Jesus, comes to this house—this sanctuary—and seeks you and me; He seeks sinners so that He can forgive.

Yes, Jesus came for sinners, Jesus loves sinners, Jesus comes only for sinner and Jesus dwells only in sinners.  “As Jesus was for Peter’s mother-in-law so it is FOR YOU from Him as gift. Are you pure and holy? Then you don’t need Jesus [and you don’t need to go to church.]  Only to those who are unworthy, who are in need, who can do nothing except receive from Him does He come. His water, His word, His body and blood are for sinners only. No worth of your own. No worthiness.  [Church is for sinners only.]  Only the worthiness of the One who comes, who raises you up to gladly be His disciple no matter what your unworthiness”[4] is what matters.

This is Jesus, the savior of sinners who serves you and me. 

Do you fear death and the grave?  If so, look to your baptism. There the Lord washed you, placed His name upon your heart and head.  There you can know that the Lord was not bothered by you but reached out to you and held you firmly in His name and cleansed you by the lavishing water flood.  Indeed, at Jesus’ baptism He was with sinners like you and me taking sin upon Himself making your baptism a blessed flood. 

Is your heart heavy and do you feel your own weakness?  If so, the Lord’s Table of Communion is especially for you.  It is a blessed meal that you have been invited to.  It is a blessed meal that is for those who hunger and thirst, those who are poor in spirit, and those who mourn.  It is a meal prepared for you, where you receive comfort, strength, and forgiveness unto everlasting life.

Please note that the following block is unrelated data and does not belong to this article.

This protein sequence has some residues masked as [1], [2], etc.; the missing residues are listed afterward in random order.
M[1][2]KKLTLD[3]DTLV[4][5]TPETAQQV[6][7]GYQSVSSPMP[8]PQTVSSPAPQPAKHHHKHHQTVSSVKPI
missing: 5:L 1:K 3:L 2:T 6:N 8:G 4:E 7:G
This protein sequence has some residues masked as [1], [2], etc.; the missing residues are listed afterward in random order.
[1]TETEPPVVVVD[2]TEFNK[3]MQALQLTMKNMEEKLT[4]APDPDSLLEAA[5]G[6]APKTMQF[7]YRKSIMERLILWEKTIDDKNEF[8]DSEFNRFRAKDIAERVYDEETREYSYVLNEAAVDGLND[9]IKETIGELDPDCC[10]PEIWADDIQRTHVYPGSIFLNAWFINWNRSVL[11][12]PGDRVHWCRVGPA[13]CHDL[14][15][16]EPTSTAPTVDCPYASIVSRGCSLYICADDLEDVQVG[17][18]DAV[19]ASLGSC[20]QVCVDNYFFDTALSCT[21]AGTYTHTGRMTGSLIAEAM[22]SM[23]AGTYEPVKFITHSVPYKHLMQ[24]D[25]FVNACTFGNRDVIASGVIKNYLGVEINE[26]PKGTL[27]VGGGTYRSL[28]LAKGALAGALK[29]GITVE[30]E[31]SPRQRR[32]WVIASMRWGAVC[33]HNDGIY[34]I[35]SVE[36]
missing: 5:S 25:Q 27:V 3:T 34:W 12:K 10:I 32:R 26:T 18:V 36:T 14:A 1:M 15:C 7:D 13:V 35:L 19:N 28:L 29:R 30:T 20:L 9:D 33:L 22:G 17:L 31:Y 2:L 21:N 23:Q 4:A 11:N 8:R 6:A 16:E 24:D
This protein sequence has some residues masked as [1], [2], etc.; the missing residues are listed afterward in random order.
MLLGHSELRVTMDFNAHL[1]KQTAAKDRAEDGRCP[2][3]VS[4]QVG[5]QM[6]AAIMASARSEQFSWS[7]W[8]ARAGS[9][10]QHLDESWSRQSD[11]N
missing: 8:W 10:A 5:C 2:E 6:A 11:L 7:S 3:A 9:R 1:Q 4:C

Do you doubt whether you are truly forgiven?  Do you doubt if those skeletons in the closet are ‘really’ forgiven?  If so, hear the good news that Jesus not only drew near to the sick woman, but boldly drew near to your sin at Mt. Calvary.  He joined you there with all of your sins—past, present, and future—bore them declaring, “It is finished,” then died in your stead.   What is said about Jesus in Mark’s Gospel and what Jesus does for Peter’s mother-in-law is what is done to and for you.   Thus, even though the law condemns you as poor miserable sinners along with your pastor, in and by Jesus you are completely and totally forgiven! 

Christ Jesus lifted the woman up from her illness and He lifts you up from the condemnation of your sin, for He Himself was lifted up on a cross.  It was and is all done for you, for Jesus is a friend, savior, and Lord of sinners.  Indeed, in Him you are no longer bedridden in the condemnation of your sin, but lifted up unto Him; clothed in His righteousness, forgiven by Him, and declared His perfect and beloved saints!

May the peace of God, which passes all understanding, keep your hearts and minds in Christ Jesus. Amen.

[1] Norman Nagel, Selected Sermons of Norman Nagel: From Valparaiso to St. Louis (St. Louis, MO: Concordia Publishing House, 2004), 57.

[2] Ibid.

[3] Ibid.

[4] Donavon Riley, Mark 1:29-31 Sermon (Personal Email).